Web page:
The Abyss

I never thought I would ever feel “recovered”, so to speak from depression, but I do. I still have some bad days, but I don’t fall into the deep abyss that sucked me up in the past. I look at my dog, and I realize that he deserves compassion. He gives me compassion and unconditional love, no questions asked. We all deserve this. We have been conditioned, just like my dog was, but we have the capacity to heal. Just like I am helping Owen (my dog) become more accustomed to new ways of looking at things, we can all do the same.  By becoming aware of the stories we create, we can change our beliefs and thoughts. I promise you, you can do it.  I did this “questioning of my stories” early on in my healing from depression journey. Each time I became aware of a negative story, I had to say the story out loud, and then I made the decision as to whether it was still true in my life. If I answered “yes”, it is still true, I made myself show proof. I would use Byron Katie’s process of “the work”. I would ask myself Is it true? If yes,”how do I know it is true”? I would challenge myself to prove it. Most of the time, I couldn’t. Therefore, even though I still “thought” the negative story about myself was true, I decided that it doesn’t fit who I want to be anymore. So, I made up a new story, and I repeated it many times a day for as long as I needed to. Yes, it took work, but it is worth it! We are all worth it!

Byron Katie’s “Unconditional love happens in a questioned mind”

Where did this story come from?

This post kind of feels like it is skipping around, but, well, I have said that many times, haven’t I? I just want you to know that just because we have been using the same stories about ourselves for many years, DOES NOT make them true! It was not simple to change my story, but once I realized that I didn’t know where most of my stories came from, it became easier to release them. I even went as far as writing them down, and then burning the piece of paper as a release of the stories. Did they creep back in? Sure, sometimes, but I became like a gatekeeper to my mind. As I mentioned above, I still have stories, but the difference now is that I am actually aware of them. They used to play on autopilot in my mind, and I never noticed. I just felt horrible most of the time. I couldn’t verbalize the messages and stories for quite awhile. It really does take vigilance and awareness.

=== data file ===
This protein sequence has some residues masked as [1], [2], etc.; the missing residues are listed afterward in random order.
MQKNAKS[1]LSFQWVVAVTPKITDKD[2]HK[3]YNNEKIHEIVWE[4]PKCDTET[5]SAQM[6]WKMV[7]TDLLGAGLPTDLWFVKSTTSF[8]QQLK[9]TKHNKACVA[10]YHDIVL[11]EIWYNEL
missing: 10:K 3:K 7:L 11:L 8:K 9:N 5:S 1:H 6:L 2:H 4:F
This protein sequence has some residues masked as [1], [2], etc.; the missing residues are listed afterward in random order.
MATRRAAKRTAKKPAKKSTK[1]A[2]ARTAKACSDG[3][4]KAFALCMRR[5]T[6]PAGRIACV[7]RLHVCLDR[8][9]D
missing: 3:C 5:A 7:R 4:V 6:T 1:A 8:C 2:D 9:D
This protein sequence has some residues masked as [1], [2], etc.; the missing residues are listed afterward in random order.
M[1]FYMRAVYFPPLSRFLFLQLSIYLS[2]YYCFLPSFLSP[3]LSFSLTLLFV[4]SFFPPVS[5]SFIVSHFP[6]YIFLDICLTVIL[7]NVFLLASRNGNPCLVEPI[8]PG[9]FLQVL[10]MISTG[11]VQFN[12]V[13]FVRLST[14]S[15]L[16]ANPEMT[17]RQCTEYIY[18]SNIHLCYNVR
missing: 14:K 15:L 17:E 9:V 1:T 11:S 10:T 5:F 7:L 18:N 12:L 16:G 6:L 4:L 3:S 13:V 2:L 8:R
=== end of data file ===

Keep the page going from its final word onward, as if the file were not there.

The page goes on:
Seeing through new eyes

My experiment was helpful because it allowed me to step back and just let my mind take a quiet rest. I allowed myself to look at things like they were fresh and new. I tried really hard to look at old situations with new eyes. People I “know” and have seen many times became new to me. It was really fun to just look at people, and try to just see past their “stories”, my stories, and whatever circumstances were present, and just be there with them. I didn’t let anyone know I was doing this. And, I made sure that I told the inner judge to take the day off. If it tried to chime in, I gently reminded it that it had the day off. Not resisting it, but gently acknowledging it, and then letting it go. It is a practice to be with my fearful dog without getting frustrated at every turn, but I am going to treat myself the same way I want to treat him. I want to be compassionate, non-judgmental, and very present.